King v. Burwell Case

By: Jason Tran

The ambiguity of the phrase: “established by the state”, in the Affordable Care Act, threatens health insurance subsidies for the recipients of President Obama’s health care. Up to now, those who seek health insurance through the federal or state exchange receive federal credit. When the initial version of the bill in 2009 was drafted, it assumed states would create their own health care exchanges. Senators then allowed the federal government to set up an exchange to allow anyone in a state that does not have their own exchange to shop through the government. The interpretation of the vague phrase, “established by the state”, conflates who is legally allowed to receive federal credit. People who buy health care through an exchange set up by their state are eligible to receive federal grant, but the confusion revolves around whether those who receive health care through federal exchange can also be subsidized by the government.

David M. King, main plaintiff challenging the requirements to receive health insurance subsidies, brings this issue to court. Mr. King argues that the government should not be granting subsidies to people who bought health care plans through federal exchanges instead of through state exchanges under the current health care law—thus making the distribution of subsidies illegal. King v. Burwell (Sylvia Mathews Burwell is the United States Secretary of Health and Human Services) case climbed to the Supreme Court after lower courts ruled against them.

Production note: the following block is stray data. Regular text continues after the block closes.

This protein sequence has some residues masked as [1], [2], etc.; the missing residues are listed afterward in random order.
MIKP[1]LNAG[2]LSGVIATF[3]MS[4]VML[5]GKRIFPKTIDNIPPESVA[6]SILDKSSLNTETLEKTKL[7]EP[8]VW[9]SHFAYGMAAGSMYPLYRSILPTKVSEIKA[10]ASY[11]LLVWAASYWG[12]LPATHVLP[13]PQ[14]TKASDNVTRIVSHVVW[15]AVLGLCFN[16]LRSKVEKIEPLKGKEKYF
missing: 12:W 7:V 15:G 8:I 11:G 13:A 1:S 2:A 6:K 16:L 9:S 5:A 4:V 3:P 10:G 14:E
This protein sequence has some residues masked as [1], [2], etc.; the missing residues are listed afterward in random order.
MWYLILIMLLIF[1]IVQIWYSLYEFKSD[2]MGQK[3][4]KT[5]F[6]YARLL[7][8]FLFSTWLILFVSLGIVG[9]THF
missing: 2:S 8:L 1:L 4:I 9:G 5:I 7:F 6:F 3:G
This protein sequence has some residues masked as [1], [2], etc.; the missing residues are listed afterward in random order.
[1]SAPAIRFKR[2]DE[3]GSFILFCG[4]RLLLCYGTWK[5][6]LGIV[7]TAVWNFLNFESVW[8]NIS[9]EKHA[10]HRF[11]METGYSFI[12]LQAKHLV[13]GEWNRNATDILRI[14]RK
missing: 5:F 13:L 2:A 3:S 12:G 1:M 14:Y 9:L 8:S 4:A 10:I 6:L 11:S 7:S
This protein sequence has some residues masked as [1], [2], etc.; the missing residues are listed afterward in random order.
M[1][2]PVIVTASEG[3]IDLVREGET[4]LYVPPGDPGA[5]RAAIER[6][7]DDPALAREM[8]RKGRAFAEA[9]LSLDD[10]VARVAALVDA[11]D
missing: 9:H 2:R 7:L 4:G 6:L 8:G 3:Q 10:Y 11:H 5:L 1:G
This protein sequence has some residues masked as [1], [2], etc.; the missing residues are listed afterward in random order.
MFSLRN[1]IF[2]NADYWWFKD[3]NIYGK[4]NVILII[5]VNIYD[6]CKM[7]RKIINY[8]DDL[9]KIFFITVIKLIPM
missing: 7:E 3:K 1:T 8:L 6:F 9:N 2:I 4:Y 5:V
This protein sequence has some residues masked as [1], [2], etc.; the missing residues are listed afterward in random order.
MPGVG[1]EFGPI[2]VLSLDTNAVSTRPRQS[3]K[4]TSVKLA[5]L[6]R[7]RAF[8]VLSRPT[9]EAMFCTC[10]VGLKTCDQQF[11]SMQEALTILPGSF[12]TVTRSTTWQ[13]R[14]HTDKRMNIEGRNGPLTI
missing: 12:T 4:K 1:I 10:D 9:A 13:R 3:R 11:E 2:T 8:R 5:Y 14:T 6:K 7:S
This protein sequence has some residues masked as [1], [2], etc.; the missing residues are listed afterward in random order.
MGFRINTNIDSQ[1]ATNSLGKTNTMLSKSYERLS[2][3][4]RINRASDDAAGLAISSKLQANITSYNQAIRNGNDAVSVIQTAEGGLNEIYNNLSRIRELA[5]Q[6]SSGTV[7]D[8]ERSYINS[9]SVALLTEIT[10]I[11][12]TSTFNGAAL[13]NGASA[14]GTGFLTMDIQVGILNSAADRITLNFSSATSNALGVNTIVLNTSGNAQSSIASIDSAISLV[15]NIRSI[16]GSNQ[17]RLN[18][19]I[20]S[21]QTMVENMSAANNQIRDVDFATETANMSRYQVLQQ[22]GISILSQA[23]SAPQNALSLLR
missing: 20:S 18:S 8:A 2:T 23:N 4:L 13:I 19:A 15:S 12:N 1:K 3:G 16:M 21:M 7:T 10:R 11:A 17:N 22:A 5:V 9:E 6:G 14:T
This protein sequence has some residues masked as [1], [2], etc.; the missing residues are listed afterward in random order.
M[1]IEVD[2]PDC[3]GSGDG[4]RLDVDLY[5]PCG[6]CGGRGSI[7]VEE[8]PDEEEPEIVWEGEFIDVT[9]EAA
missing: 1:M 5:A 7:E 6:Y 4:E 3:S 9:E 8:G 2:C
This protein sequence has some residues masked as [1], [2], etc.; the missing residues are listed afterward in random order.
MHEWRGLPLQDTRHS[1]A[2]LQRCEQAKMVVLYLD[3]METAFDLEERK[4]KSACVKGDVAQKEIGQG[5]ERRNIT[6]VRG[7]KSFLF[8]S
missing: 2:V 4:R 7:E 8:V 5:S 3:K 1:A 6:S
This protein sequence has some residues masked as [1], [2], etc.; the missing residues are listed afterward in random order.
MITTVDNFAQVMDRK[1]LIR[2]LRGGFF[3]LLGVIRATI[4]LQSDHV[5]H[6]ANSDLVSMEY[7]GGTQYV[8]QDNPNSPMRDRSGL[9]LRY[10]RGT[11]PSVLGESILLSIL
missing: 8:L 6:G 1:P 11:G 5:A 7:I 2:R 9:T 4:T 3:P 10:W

Currently 34 states opted out of setting their own health care markektplace and use the federal health care exchange instead. Around 6.4 million citizens are in risk of losing their federal subsidies. Millions of Americans rely on federal subsidies to afford their health care, but the ambiguous meaning behind “established by the state”, might force them to fill the financial aid void with money out of pocket or continue their lives without health care—based on what state they live in.

States are taking initiative in precaution of the Supreme Court’s ruling. Arkansas, Delaware and Pennsylvania, have already submitted their plans of creating their own exchanges in the following year, thus making their residents eligible for federal subsidies in the future—if the court rules in favor of Mr. King. Many other states are beginning to consider setting up a state exchange to ensure their constituents receive federal grants.

 

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